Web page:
Arizona Divorce Process
When a marriage has run its course, you may decide to get a divorce. Although there are similarities among the states, each jurisdiction has different laws, terminology, and procedures that comprise the divorce process.
For instance, some states refer to "divorce" and "dissolution" as two separate processes. But in most states, including Arizona, the terms "divorce" and "dissolution" are used interchangeably.
Arizona is a no-fault state, which means that you don't have to provide a reason for the breakdown of the marriage; the only criteria is that the marriage must be "irretrievably broken," or beyond saving. However, the no-fault law doesn't apply to a covenant marriage because covenant marriages require a greater marital commitment.
Grounds for Dissolution of a Covenant Marriage
If your marriage is a covenant marriage, (either through the initial marriage or conversion of a standard marriage), then you must show specific information about your spouse before you can get a divorce/dissolution. Grounds for a covenant marriage dissolution include the following:
- Major abuse of drugs or alcohol;
- A sentence of death or imprisonment for a felony;
- Abandonment for at least 1 year before filing for dissolution of marriage and your spouse refuses to return;
- Physical or sexual abuse; or
- Agreement to divorce.
Arizona Divorce Process Overview
While it's recommended that you consult with an attorney for complex cases, a guide to the law written in easy to understand terms can provide a useful introduction to the relevant statutes. See the chart below for an overview of the divorce process in Arizona.
Arizona Revised Statutes:
The Arizona divorce process begins with the filing of the Petition for Dissolution. Either party may begin the process, but the party that initiates the proceedings is the petitioner. At least one of the parties must be an Arizona resident for at least 90 days.
The filing of the petition may also include the following:
"Order and Notice to Attend Parent Information Program Classes" refers to requirements to complete classes before the divorce is finalized.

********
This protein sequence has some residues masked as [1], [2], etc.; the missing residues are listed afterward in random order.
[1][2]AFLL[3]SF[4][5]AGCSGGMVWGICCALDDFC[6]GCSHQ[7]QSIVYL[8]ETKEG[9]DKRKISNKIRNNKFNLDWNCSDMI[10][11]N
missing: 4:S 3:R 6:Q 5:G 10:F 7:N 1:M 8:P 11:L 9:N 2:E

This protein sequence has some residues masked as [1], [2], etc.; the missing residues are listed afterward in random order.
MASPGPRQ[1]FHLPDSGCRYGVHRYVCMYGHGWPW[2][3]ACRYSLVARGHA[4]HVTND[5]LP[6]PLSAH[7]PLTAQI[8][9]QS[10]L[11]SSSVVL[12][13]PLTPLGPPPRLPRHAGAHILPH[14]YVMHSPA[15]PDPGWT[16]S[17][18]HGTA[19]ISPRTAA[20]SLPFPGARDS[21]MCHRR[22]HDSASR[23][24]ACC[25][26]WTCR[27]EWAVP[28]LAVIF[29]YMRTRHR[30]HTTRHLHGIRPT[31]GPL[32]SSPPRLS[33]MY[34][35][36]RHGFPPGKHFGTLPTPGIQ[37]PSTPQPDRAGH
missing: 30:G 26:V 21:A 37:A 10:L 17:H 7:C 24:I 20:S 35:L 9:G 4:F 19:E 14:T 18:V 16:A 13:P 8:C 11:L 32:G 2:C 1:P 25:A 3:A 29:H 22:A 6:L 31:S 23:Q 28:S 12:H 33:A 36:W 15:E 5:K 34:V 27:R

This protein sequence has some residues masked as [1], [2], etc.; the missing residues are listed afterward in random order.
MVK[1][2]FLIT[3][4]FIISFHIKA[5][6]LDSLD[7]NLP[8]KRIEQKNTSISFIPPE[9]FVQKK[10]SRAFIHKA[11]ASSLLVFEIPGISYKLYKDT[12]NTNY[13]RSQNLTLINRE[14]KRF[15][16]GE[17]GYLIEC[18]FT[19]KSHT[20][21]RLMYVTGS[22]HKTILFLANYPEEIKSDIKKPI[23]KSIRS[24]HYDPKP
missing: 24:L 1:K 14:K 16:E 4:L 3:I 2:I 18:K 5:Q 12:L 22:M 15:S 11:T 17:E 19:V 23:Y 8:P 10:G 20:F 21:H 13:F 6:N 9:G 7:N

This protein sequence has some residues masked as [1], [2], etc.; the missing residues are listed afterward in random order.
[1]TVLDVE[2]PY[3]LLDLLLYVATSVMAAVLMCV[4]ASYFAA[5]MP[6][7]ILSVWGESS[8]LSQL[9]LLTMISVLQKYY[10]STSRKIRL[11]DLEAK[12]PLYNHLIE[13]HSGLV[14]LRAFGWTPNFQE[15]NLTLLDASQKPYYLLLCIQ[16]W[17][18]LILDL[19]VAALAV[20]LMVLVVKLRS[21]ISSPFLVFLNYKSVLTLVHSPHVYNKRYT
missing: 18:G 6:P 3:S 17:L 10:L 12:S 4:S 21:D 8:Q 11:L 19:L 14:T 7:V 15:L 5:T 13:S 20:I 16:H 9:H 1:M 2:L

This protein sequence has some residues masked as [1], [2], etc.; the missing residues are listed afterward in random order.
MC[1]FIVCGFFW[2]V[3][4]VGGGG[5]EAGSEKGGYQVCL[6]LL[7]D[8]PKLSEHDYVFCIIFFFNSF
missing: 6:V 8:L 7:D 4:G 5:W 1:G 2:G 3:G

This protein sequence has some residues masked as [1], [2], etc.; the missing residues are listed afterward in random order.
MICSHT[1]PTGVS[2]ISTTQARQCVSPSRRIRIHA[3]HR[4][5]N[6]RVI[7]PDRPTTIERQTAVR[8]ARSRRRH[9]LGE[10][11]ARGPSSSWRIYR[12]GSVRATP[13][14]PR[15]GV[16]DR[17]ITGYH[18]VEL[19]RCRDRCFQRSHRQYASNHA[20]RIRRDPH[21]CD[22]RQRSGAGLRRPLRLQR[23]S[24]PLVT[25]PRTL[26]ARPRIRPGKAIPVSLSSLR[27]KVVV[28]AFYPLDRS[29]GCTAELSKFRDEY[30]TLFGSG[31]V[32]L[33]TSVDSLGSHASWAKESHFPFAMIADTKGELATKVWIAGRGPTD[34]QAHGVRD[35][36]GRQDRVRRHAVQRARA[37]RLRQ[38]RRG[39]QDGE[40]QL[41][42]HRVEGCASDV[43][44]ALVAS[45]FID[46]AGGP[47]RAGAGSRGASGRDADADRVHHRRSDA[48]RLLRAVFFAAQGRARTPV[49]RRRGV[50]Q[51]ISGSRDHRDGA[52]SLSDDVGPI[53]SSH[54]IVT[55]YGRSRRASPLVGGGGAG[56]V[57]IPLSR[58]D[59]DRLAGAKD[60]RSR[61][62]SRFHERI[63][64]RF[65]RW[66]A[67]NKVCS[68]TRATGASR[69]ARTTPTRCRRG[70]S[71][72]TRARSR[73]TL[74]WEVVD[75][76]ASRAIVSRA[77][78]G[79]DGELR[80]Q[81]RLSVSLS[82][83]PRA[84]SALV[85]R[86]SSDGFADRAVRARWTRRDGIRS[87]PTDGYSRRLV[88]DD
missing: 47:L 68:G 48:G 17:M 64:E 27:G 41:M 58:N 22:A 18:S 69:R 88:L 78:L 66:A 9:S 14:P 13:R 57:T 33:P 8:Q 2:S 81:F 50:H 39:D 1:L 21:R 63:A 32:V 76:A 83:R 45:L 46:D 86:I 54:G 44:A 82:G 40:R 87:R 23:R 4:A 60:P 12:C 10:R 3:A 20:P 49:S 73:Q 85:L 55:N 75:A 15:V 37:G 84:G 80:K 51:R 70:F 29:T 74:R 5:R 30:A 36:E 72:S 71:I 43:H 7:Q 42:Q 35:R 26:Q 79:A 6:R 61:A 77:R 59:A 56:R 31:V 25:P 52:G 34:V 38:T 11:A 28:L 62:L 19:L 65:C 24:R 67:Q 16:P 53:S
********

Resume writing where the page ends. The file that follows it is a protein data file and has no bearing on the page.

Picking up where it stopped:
"Temporary Orders" are issued by the court to make temporary decisions, including the following:
"Preliminary Injunctions" prevent spouses from the following:
After the petition is filed, there is a 60-day waiting period after
This process is where the spouses must disclose (in writing) all grounds for any defenses and/or claims, including names of witnesses, and any relevant documents.
After all information is gathered and "discovery" is finalized, then negotiations will begin to reach a settlement.
If a settlement can't be reached, then the case will get a trial date.
The trial will typically take at least a few days, but more time is needed for cases involving child custody and/or considerable assets.
After hearing information presented from both sides, the judge issues a "Final Judgment" or a "Decree of Dissolution."
Note: State laws are always subject to change through the passage of new legislation, rulings in the higher courts (including federal decisions), ballot initiatives, and other means. While we strive to provide the most current information available, please consult an attorney or conduct your own legal research to verify the state law(s) you are researching.
Arizona Divorce Process: Related Resources
Talk to an Attorney About Arizona's Divorce Process
If you're married and want to get a divorce, you should consider discussing your situation with a skilled legal professional. Whether you have a standard marriage or a covenant marriage, a local family law attorney can help you navigate Arizona's divorce process.
Next Steps: Search for a Local Attorney
Contact a qualified attorney.